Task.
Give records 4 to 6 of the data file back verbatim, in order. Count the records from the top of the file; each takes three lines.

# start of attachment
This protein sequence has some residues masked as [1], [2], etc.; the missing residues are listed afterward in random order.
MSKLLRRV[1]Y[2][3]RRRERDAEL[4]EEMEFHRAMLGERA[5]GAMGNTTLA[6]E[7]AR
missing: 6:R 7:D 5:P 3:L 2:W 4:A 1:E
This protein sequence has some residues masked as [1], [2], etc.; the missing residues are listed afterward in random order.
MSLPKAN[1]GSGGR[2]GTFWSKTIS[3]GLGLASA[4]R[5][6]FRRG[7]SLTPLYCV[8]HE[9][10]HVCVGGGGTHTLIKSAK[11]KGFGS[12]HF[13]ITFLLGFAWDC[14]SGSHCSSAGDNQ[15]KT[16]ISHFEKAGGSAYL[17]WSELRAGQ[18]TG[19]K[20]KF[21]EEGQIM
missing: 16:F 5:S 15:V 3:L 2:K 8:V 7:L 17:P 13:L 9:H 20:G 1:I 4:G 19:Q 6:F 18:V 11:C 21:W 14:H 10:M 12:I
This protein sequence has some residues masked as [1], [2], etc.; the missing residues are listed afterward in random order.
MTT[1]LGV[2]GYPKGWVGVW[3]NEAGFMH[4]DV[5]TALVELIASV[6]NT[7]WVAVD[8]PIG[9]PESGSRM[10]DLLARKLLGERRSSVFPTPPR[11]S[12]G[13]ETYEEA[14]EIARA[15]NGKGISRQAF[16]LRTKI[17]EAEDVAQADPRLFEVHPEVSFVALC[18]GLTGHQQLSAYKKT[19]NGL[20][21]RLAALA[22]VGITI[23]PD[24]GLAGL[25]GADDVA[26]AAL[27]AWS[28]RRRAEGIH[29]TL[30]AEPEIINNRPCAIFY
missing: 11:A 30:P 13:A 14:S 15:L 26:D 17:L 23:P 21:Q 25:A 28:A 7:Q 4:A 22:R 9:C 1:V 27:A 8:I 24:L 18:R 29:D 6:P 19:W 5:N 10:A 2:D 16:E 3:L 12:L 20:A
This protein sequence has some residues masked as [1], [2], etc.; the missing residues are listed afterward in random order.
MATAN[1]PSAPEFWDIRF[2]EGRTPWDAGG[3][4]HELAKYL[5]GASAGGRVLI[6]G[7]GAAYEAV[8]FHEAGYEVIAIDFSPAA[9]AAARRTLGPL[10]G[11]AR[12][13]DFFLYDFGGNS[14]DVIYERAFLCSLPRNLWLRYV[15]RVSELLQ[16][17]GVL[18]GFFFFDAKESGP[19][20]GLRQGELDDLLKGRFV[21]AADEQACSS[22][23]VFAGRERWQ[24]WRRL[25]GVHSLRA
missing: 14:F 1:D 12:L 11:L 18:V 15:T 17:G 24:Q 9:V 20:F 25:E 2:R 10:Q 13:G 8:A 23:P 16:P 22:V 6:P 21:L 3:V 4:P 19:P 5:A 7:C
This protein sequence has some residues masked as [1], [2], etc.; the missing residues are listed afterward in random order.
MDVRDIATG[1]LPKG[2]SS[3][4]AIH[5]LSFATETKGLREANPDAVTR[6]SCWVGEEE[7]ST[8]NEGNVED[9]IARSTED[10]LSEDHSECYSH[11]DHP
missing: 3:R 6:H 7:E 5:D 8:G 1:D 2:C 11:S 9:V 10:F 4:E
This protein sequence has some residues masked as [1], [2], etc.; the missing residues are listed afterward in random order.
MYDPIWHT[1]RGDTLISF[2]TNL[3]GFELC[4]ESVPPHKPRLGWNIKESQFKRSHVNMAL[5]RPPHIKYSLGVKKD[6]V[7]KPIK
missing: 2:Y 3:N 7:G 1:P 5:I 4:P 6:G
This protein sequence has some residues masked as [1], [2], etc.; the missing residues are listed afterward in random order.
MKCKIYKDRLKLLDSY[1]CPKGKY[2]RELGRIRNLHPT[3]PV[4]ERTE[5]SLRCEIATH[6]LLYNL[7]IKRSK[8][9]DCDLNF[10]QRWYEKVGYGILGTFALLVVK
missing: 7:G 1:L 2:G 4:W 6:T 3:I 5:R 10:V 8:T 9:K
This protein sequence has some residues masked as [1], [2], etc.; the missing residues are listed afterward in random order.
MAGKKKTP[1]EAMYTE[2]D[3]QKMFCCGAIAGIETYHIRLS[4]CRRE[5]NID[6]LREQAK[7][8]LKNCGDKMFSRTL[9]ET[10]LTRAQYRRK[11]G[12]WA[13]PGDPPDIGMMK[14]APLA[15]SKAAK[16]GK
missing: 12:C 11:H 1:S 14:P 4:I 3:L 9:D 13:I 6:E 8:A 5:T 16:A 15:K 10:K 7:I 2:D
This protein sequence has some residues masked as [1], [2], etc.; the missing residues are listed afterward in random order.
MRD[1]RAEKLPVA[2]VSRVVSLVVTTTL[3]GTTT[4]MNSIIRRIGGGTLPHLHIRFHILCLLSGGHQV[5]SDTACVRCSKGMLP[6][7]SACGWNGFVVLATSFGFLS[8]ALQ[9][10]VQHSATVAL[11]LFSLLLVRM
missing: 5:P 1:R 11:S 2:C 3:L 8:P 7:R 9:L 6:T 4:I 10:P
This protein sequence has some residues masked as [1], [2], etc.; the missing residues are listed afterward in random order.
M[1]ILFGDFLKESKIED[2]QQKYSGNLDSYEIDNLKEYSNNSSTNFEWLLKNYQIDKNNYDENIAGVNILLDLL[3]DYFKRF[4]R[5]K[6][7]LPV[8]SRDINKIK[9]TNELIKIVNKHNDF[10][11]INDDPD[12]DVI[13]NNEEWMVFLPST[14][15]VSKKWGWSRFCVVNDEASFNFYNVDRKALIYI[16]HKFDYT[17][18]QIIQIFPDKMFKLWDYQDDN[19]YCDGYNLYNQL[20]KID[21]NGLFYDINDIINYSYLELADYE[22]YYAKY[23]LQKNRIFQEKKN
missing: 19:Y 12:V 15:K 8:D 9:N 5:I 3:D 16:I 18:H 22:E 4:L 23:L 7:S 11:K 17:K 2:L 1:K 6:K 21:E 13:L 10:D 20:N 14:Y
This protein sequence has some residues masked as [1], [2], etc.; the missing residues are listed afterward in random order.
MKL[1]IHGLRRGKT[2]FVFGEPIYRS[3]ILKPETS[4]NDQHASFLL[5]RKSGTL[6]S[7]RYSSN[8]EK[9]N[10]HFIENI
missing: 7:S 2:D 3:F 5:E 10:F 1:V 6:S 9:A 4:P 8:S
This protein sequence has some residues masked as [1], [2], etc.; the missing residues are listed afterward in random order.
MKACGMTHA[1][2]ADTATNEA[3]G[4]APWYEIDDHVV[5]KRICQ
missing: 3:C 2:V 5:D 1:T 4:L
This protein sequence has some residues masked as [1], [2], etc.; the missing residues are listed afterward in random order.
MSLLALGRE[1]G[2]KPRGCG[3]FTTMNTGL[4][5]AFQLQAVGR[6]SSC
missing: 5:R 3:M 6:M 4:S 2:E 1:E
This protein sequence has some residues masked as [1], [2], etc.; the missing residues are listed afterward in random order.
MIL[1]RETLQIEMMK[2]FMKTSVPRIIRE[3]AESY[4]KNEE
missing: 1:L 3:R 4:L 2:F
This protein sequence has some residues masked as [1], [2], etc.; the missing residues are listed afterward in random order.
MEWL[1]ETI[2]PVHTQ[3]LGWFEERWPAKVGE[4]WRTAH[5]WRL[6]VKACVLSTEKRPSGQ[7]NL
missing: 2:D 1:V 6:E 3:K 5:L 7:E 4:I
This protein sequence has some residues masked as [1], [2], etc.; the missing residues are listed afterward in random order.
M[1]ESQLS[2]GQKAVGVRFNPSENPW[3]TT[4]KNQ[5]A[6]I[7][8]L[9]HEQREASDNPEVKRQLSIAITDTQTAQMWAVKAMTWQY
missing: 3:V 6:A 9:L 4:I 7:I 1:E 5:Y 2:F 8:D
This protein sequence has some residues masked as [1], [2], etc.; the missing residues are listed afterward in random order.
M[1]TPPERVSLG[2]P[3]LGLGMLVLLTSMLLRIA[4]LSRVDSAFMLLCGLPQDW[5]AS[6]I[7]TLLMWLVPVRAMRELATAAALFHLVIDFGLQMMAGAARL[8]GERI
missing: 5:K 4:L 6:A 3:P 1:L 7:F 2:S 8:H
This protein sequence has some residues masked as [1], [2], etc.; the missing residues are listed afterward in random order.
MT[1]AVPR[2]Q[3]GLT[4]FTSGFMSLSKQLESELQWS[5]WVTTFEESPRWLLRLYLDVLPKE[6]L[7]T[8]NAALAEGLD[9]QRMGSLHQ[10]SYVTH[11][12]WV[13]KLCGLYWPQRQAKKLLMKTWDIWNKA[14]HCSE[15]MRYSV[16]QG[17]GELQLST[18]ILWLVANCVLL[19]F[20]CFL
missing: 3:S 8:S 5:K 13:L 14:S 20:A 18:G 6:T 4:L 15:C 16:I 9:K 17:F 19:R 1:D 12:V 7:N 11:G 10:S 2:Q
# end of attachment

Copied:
This protein sequence has some residues masked as [1], [2], etc.; the missing residues are listed afterward in random order.
MATAN[1]PSAPEFWDIRF[2]EGRTPWDAGG[3][4]HELAKYL[5]GASAGGRVLI[6]G[7]GAAYEAV[8]FHEAGYEVIAIDFSPAA[9]AAARRTLGPL[10]G[11]AR[12][13]DFFLYDFGGNS[14]DVIYERAFLCSLPRNLWLRYV[15]RVSELLQ[16][17]GVL[18]GFFFFDAKESGP[19][20]GLRQGELDDLLKGRFV[21]AADEQACSS[22][23]VFAGRERWQ[24]WRRL[25]GVHSLRA
missing: 14:F 1:D 12:L 11:L 18:V 15:T 17:G 24:Q 9:V 20:F 25:E 2:R 10:Q 13:G 8:A 23:P 16:P 22:V 6:P 21:L 3:V 4:P 19:P 5:A 7:C
This protein sequence has some residues masked as [1], [2], etc.; the missing residues are listed afterward in random order.
MDVRDIATG[1]LPKG[2]SS[3][4]AIH[5]LSFATETKGLREANPDAVTR[6]SCWVGEEE[7]ST[8]NEGNVED[9]IARSTED[10]LSEDHSECYSH[11]DHP
missing: 3:R 6:H 7:E 5:D 8:G 1:D 2:C 11:S 9:V 10:F 4:E
This protein sequence has some residues masked as [1], [2], etc.; the missing residues are listed afterward in random order.
MYDPIWHT[1]RGDTLISF[2]TNL[3]GFELC[4]ESVPPHKPRLGWNIKESQFKRSHVNMAL[5]RPPHIKYSLGVKKD[6]V[7]KPIK
missing: 2:Y 3:N 7:G 1:P 5:I 4:P 6:G